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This article was written By Guest Contributor on 12 Jul 2012, and is filed under Reviews.

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Little Big Soldier (Hong Kong, 2010)

A script twenty years in the making, Little Big Soldier, Jackie Chan’s 99th film, sees the action-legend takes the role of the titular Big, with young actor Wang Lee-Hom playing Little, a role Jackie originally envisioned for himself back in his prime. After a recent run of smaller, more mature roles in films such as the dark drama Shinjuku Incident (2009) and martial arts epic Shaolin (2011), how does Chan’s historical buddy-picture pet project sit amongst his recent output ?

With a fresh-faced director on board (Ding Sheng) and boasting some familiar faces to Hong Kong cinema fans (Jackie’s at-one-point bodyguard Ken Lo and Iron Monkey himself, Yu Rong-Guang, show up in small roles), Little Big Soldier at first, seems like any other typical, modern day Hong Kong/China co-production. An epic historical backstory, battlefields littered with debris of war, fallen soldiers, lavish period costumes and grandiose landscapes all show up within the opening moments of the film and serve to introduce us not to an ongoing war, but surprisingly, only two men. To my and most audiences’ shock, what narratively unravels over the course of 90 minutes is not a high stakes battle, but a quiet road movie. Instead of warring sides and the plight or victory of a certain tribe, we have human conflict.  What really matters here is the relationship between two soldiers on opposing sides of a war and the growth, learning and eventual understanding they both go through.

Big, a Liang soldier, is billed at first as a coward, a man who runs away from battle by faking death by all types of comedic means (which, whilst fun, are very downplayed and fitting to the overall tone of the film), but who is also faced with the task of transporting the tough, hard-nosed Wei General (Wang Lee-Hom).  Big has captured the injured General and both are on a long journey back so Big can turn him in and collect a reward. Chan’s performance here is arguably one of the best of his career. His almost fatherly relationship with Wang’s character is mature, sweet and suited to a man of his age, a common trait in a handful of Chan’s performances of the last few years. Whilst other characters appear here and there, either to engage our characters in battle or to further move the plot, nothing really makes a dramatic mark as much as the relationship between the two leads.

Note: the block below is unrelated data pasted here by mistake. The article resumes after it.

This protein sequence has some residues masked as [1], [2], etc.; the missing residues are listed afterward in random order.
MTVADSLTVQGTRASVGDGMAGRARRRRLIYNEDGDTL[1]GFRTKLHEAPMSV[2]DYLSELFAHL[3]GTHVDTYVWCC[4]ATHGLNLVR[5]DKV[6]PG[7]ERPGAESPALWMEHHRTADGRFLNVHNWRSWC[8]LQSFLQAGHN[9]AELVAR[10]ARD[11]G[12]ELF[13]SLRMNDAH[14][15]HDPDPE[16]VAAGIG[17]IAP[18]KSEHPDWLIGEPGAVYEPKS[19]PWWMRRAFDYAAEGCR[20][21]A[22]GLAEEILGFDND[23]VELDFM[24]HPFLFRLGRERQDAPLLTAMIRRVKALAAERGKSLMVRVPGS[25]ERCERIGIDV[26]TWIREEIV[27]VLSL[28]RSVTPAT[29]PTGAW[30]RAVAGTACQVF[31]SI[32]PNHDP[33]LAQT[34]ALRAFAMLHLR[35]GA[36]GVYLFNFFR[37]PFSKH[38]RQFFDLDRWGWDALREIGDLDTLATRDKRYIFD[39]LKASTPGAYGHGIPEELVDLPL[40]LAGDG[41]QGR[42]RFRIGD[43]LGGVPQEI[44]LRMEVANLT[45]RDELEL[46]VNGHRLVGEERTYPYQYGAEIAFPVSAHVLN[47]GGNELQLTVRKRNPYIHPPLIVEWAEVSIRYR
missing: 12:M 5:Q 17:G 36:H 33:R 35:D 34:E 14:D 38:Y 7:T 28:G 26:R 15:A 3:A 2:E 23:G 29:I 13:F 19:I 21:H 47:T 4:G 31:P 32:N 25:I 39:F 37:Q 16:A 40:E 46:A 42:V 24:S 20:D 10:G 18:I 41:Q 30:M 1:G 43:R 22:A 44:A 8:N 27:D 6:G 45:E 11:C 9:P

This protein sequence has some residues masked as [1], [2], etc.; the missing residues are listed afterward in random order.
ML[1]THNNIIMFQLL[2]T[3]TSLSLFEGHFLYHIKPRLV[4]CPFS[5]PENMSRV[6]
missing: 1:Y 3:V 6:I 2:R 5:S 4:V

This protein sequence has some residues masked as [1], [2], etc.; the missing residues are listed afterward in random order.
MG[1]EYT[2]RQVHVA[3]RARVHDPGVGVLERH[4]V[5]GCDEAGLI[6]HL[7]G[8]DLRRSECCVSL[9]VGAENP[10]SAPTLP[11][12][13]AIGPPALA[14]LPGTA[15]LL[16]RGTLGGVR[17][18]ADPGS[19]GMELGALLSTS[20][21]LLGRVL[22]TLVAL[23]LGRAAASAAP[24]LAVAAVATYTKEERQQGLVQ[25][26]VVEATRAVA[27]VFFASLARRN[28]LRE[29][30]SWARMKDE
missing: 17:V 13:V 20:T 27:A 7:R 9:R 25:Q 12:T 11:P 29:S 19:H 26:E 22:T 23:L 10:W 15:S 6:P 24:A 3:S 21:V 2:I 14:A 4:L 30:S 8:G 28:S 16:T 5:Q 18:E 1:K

In regards to a normally integral element of a Jackie Chan vehicle, the action in the film is well suited to nearly 60-year old performer: small, tiny stunts and fight scenes punctuate the drama, with a little prop work and tasteful, comedic moments speckled throughout. None of this action ever gets in the way of plot nor feels showy or distanced from narrative events taking place. My only one true complaint regarding the film is that, for how beautiful and cinematic the landscapes are, the cinematography remains drenched in a murky, uninspired green hue throughout the film. This choice of color palette felt unnecessary and, at times, made for bland visuals though I can understand this choice as the director’s attempt to downplay everything, but the core of the story and the grim situations our protagonists face.

To sum up, Little Big Soldier is an engaging, low-key buddy-drama with a handful of heartfelt moments and packing great chemistry between the two leads.  Aside from some possible bewilderment from audiences expecting a historical war-epic, the film is a success on nearly every level it attempts to explore. Dropping the overt hysterics of previous dramatic performances and adapting a more graceful and emotionally subtle acting style, Jackie Chan continues to make further headway in the tricky leap from court jester to elder statesmen. Balancing commercial, Hollywood vehicles with smaller roles in more restrained, dramatic affairs is never an easy one, but it seems, judging by the output of the past couple of years, the veteran performer is slowly packing his later year’s filmography with blooms amid the weeds.

Tom Kent-Williams is a writer, reviewer and co-host at the Podcast On Fire Network currently residing in Birmingham, England. He has been in love with Asian cinema since seeing Akira for the first time and has a slight man-crush on Chow Yun-fat. Hong Kong cinema floats his boat big time, along with synthpop, classic gaming and cups of tea in large mugs.

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